Although no action is expected on UNAMI or on the MNF before the next review process in June, a presidential statement supporting the regional contribution to building security in Iraq and addressing the worsening refugee crisis, as well as the humanitarian situation in Iraq, remains an option.
On UNMOVIC, the most likely scenario is that the Council will resume but not conclude its discussion of a possible termination of its mandate. Options include:
continuing discussion on whether and how to retain UNMOVIC’s expertise;
reaching agreement on whether the conclusions of the Iraq Survey Group (ISG) should be taken up in the context of the closure of the UNMOVIC mandate;
focusing on the details of what to do with UNMOVIC’s comprehensive compendium of Iraq’s programmes for WMDs and examining whether and how UNMOVIC’s records and archives should be transferred to the UN archive; and
deciding to terminate UNMOVIC’s mandate.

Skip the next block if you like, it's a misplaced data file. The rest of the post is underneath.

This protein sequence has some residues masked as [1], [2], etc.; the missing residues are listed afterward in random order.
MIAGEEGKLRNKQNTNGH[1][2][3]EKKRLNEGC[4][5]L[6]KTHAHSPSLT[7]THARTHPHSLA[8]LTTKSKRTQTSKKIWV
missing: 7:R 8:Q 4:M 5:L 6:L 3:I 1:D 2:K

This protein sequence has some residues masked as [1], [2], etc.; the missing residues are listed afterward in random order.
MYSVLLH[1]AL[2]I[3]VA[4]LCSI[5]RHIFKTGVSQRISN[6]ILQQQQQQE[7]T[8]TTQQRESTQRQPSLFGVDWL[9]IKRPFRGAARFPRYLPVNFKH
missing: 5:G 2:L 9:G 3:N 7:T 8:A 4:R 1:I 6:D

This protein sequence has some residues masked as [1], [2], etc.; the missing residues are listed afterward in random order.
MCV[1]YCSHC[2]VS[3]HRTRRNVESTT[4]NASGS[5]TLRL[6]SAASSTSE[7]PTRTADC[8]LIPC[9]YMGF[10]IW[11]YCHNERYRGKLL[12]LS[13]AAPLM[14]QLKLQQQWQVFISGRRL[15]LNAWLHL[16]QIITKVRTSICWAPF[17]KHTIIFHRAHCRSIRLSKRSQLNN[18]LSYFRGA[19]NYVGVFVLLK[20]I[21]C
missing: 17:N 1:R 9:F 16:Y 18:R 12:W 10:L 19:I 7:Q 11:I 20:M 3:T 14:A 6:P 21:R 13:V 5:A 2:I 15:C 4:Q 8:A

While the US and the UK may be contemplating several options to close UNMOVIC, at press time there are no concrete proposals on the table. (For more information on UNMOVIC, see our June 2006 Forecast.)
Issues likely to arise during consultations on UNAMI and the MNF in March include the need for a regional approach to peace in Iraq (this has already been emphasised by Qazi in December), in view of an assessment of Qazi’s regional tour.
The desire to find an adequate multilateral framework to address the situation in Iraq is therefore emerging and is likely to be discussed as the international compact on Iraq does not seem to be moving forward quickly. Several proposals have already been made: UNAMI suggested that the periodic meetings between Iraq and its neighbours be broadened to include the P5; and the League of Arab States has tried to organise a regional conference on Iraqi national accord. It seems that a meeting is being organised in Baghdad which will gather officials from regional states, including Syria and Iran, and US and UK envoys. It will take place in mid-March.
A second issue is the worsening humanitarian crisis and ways to address it, especially the refugee crisis and the fact that both Syria and Jordan may have to limit refugees or even close their borders.
Another issue is the initial assessments by the US of its new security plan and troop surge in Baghdad. This, however, will likely be more thoroughly considered in June, at the next MNF review process.